Fears of a public backlash have forced ministers to change their minds over plans to extend fluoridation of Britain's water supplies to prevent tooth decay.
Tessa Jowell, the minister for public health, has bowed to pressure from cabinet colleagues worried about the civil liberties implications of requiring water companies to introduce a chemical additive to their supplies.
Jack Straw, the Home Secretary, wrote to Frank Dobson, the Secretary of State for Health, last October urging him to meet anti-fluoridation campaigners. "Having looked carefully and objectively at both sides, I do feel that theirs is a valid point of view," he wrote.
Ms Jowell favours further fluoridation and has described as "unacceptable" the refusal of some private water companies to consult with health authorities on the issue.
The National Alliance against Dental Health Inequalities, representing 31 medical, dental and voluntary organisations, has called for legislation to give the final say on fluoridation to publicly accountable health authorities, rather than privatised water companies.
Dr Sandy Macara, chairman of the British Medical Association, said: "Fluoridation of water supplies in deprived areas would halve tooth decay rates in five-year-olds within five years. This could be achieved at very low cost."
John Hunt, British Dental Association chief executive, said: "The Government has a real opportunity to reduce dental health inequalities. It is unacceptable that water suppliers are dictating public health policy."
In a Commons written answer last November, Ms Jowell said the Government was reviewing fluoridation, and cited extensive scientific literature in support of its safety. No serious side-effects had been identified, she said.
Today's Green Paper, which will set out the Government's plans for tackling the health gap between rich and poor, is expected to disappoint pro-fluoride campaigners by recommending further consultation. Ms Jowell is understood to have told colleagues she is anxious to "go with the grain of public opinion" and avoid "needlessly intrusive, bossy government".
Fluoride exists naturally in all water supplies. In some areas, such as Hartlepool, the concentration is high enough to reduce tooth decay by about a half. In other areas, the natural level can be topped up.
About 5.5 million people in Britain drink artificially fluoridated water, mainly in the West Midlands and the North-east. In Sandwell, west Midlands, where fluoride was added in 1988, tooth decay in five-year-olds has fallen by half. In Blackburn, a less deprived area without fluoridation, it has remained unchanged.
Fears that children using fluoride toothpaste who live in areas with high levels of fluoride in the water may overdose are unfounded, says John Hunt, of the BDA: "The only possible side effect is a minor flecking of tooth enamel."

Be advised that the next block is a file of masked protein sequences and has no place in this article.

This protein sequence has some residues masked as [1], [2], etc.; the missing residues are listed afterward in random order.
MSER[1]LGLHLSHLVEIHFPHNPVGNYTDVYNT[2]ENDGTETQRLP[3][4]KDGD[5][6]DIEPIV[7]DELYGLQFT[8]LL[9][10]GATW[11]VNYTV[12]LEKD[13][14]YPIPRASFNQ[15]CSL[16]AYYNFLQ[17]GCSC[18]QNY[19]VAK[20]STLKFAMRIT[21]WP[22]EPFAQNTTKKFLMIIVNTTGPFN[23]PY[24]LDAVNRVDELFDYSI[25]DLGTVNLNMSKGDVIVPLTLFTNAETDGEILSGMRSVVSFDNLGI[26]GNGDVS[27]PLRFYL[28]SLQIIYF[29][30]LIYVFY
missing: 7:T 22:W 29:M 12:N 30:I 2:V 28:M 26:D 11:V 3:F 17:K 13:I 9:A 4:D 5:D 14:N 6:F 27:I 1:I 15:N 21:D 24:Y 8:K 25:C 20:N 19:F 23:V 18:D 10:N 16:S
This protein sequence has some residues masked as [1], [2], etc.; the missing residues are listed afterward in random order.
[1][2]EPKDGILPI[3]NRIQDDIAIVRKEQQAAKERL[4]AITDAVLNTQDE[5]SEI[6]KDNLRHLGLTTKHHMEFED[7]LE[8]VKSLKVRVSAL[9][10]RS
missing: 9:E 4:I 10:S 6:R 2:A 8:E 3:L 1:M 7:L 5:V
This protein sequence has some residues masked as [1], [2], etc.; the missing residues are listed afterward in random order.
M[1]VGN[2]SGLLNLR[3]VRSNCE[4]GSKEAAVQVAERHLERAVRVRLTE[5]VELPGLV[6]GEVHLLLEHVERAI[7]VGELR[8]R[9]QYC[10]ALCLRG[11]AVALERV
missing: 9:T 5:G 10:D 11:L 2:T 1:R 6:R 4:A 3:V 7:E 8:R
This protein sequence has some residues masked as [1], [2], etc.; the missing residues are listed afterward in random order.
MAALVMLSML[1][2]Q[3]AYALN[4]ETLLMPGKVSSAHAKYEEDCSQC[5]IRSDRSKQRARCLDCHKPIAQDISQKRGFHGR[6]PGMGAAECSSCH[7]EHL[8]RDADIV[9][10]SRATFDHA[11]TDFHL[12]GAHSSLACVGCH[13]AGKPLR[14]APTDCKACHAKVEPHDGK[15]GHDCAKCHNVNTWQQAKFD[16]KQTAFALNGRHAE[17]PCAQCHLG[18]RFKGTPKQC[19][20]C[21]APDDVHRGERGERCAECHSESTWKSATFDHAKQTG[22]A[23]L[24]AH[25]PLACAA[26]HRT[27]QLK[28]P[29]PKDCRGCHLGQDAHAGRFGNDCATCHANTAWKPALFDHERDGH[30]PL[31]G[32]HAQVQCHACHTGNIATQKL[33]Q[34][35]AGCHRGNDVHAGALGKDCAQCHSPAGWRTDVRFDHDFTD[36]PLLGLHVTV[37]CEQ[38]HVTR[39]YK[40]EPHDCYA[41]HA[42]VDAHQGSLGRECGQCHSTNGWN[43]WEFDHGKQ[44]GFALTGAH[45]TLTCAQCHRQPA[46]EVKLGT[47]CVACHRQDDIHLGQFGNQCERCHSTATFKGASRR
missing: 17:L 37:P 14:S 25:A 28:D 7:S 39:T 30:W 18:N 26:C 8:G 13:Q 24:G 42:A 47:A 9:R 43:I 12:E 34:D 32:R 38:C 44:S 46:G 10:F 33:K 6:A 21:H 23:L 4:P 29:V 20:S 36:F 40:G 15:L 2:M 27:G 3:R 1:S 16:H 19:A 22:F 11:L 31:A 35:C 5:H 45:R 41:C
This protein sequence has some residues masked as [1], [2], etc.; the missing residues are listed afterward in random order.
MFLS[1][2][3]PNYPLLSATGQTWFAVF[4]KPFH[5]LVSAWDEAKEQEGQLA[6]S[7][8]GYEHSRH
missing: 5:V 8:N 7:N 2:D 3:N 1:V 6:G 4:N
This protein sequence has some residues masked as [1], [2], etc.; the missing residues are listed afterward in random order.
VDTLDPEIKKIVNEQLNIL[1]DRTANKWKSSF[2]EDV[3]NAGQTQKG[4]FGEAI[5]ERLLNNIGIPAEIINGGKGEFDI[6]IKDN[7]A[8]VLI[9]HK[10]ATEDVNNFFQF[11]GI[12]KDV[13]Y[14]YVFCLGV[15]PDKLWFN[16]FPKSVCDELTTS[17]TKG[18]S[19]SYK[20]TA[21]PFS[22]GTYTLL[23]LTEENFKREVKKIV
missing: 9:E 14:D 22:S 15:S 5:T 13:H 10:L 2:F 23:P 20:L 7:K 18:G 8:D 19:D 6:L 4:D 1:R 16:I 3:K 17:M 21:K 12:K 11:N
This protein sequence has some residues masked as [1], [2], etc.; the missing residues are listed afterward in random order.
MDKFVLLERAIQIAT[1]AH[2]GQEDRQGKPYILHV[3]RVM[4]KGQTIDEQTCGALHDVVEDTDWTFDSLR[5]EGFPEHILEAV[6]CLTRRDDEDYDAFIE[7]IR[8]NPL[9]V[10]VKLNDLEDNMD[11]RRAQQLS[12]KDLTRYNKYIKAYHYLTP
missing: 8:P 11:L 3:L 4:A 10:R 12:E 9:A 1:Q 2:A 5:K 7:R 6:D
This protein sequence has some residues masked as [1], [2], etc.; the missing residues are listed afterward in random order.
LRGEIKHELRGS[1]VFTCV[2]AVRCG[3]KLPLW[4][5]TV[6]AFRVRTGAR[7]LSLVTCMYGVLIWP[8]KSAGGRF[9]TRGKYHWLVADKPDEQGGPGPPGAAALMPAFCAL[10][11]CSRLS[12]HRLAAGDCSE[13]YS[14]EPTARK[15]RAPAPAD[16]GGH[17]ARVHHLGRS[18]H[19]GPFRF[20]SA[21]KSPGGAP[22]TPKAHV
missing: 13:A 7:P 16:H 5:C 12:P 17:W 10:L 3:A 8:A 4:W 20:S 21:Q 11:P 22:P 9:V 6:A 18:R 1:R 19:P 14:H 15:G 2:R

Seven-year-old Kieran Morris and his five-year-old brother, Dylan, are painfully familiar with their dental surgery. At the age of three, both boys had virtually every tooth extracted under because they were so badly decayed. Kieran and Dylan have the misfortune to live near Bolton, in the North West Water region, where supplies are not fluoridated. A recent survey said the area has the worst dental health in England.
The boys' mother, Joanne Morris, said she had always made sure that they brushed their teeth properly, had few sweets and sugary drinks and visited the dentist regularly. "Despite all that, Kieran's top teeth were like black stumps in his mouth," she said. "He started getting abscesses and he was in a lot of pain. After Kieran's problems, I took extra care with Dylan, but his went bad too."
Mrs Morris is considering joining a group legal action against North West Water, which has resisted fluoridating water supplies although regional health authorities have offered to fund it. "I want to help prevent other children from suffering like mine," she said.
Julie Newell admits that her two children, Charlotte, eight, and Matthew, six, are not conscientious about cleaning their teeth. Nevertheless, both of them have perfect teeth, and they have never visited the dentist for anything more than a check-up.
"I feel very fortunate to live where I do," said Mrs Newell, who lives in Solihull, in the West Midlands. "A lot of my friends have got children of the same age, and none of them have any problems with their teeth either."
A recent survey, by the British Association for the Study of Community Dentistry, found that residents of the West Midlands enjoyed the best dental health in England. The water in the region has been fluoridated for many years.
Mrs Newell's husband, John, said: "The children eat a lot of sweets and we always warn them that they'll ruin their teeth, but when they go to the dentist, they never need to have anything done. The only thing I can put it down to is the fluoride. I feel very sorry for families in unfluoridated areas. Children deserve the right to have decent teeth."Reuse content